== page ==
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Scenes From Stephen King Books Too Awful For The Big Screen

Updated June 2, 2021 4.9k votes 1.1k voters 93.4k views10 items

List RulesVote up the nastiest scenes from Stephen King's novels that were not included in the film versions.

In the conversation about horror novels and their film adaptations, it can be argued books are the more disturbing of the two, because no matter how realistic the special effects in said movies are, they can never replace the effectiveness of the imagination. This is certainly true of Stephen King movies. They often contain scenes faithfully adapted from their source books, but they lack the emotional heft of the written word. And yet, there are some scenes from King's novels that are simply better left on the page, either because Hollywood standards keep them on the cutting room floor or because they're so gruesome.

Here are several of just such scenes, but beware of SPOILERS.

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  • If you've only ever seen Lewis Teague's film version of Cujo, you might think King wraps up his novel about a rabid Saint Bernard up with a nice, neat bow of a happy ending.

    You'd be completely wrong for thinking that. The book features one of the bleakest endings in King's bibliography, perhaps even bleaker than Pet Sematary. While in the film four-year-old Tad only appears dead before his mother Donna successfully resuscitates him via CPR, in King's novel, the proceedings are much, much darker:

    Donna repeatedly and fervently attempts to revive her son in vain. King prolongs this awful scene for what feels like several pages, though its really only paragraphs. Adding insult to injury, Donna also begins to succumb to a rabies infection from Cujo. Numerous paramedics and cops alike try to pull her off the body of her son, but she is too frantic and strong for them; she even bites a Rescue Unit worker, forcing him to later get treatment for rabies. 

    The scene finally ends with paramedics sedating Donna and loading Tad onto a stretcher, but the distraught mother breaks away once again to pummel the dead dog.

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  • Included in neither Tobe Hooper's 1979 TV movie nor the 2004 miniseries adaptation starring Rob Lowe, this scene from Salem's Lot isn't at all bloody, but it's certainly upsetting. It involves one Sandy McDougal, a young mother who abuses her infant son Randy. She really doesn't seem to care about the baby at all - that is, until she finds Randy in his bedroom after a visit from young vampire Danny Glick. The child appears to be deceased, but he is, in fact, undead.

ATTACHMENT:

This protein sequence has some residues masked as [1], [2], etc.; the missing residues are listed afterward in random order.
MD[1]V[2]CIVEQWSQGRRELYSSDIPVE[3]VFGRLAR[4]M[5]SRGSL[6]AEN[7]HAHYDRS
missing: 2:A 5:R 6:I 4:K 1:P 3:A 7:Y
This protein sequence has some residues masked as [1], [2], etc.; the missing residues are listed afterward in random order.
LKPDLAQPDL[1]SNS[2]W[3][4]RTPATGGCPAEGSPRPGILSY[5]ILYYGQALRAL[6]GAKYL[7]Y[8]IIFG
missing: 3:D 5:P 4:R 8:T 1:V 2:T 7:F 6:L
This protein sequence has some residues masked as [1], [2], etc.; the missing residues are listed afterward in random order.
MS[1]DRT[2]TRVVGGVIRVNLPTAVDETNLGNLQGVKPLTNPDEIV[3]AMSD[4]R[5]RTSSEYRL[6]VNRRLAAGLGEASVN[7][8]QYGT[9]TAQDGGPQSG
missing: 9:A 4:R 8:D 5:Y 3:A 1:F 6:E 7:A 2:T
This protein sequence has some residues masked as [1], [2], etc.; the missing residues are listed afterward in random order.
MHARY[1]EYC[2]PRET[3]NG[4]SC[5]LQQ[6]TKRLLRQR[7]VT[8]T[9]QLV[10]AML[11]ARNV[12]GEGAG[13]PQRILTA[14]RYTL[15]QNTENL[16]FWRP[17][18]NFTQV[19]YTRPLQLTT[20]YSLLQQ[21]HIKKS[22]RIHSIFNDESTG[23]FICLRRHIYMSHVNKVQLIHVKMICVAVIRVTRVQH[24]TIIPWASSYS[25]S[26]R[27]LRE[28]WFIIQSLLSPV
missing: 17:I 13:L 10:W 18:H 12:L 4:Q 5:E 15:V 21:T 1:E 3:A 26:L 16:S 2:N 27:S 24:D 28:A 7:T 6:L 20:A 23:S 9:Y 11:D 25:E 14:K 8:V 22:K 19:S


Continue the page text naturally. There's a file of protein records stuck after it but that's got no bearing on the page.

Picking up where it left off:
Sandy attempts to wake him in vain. As a last ditch effort, she carries him into the kitchen, sets him in his high chair, and grabs a jar of baby food from the cabinet:

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  • There are plenty of scenes from King's wildly popular It that will likely never appear on the big screen, but none of these moments are as singularly awful as the death of a brief but memorable character, Eddie Corcoran. He's one of the nebulous "missing children" that cast an air of anxiety and dread over Derry, Maine in 1957-1958, but unlike several of the others that King mentions in name only, the author describes in grisly detail just exactly what happens to little Eddie.

    The scene begins with Pennywise, AKA It, terrorizing Eddie in the form of his brother, who died a few months back. As Eddie runs, It transforms into the Creature from the Black Lagoon, one of many movie monster forms the hungry entity chooses during its reign of terror:

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  • The 1984 film Children of the Corn was an adaptation not of a King novel, but of a short story featured in his collection Night Shift. It's a thoroughly Hollywood film experience, rife with special effects and trite heroics (dude saves the day and saves the girl, and they both live happily ever after). King's work, however, seems to be a critique of male dominance and chauvinism, as his protagonist, Burt, plunges himself and his wife Vicky straight into their demises. The horrors they experience in the adult-free little town are a direct result of Burt's bull-headedness, as is the bloody sight - of Vicky sacrificed to He That Walks Behind The Rows - that ultimately breaks him:

    • Category: Book
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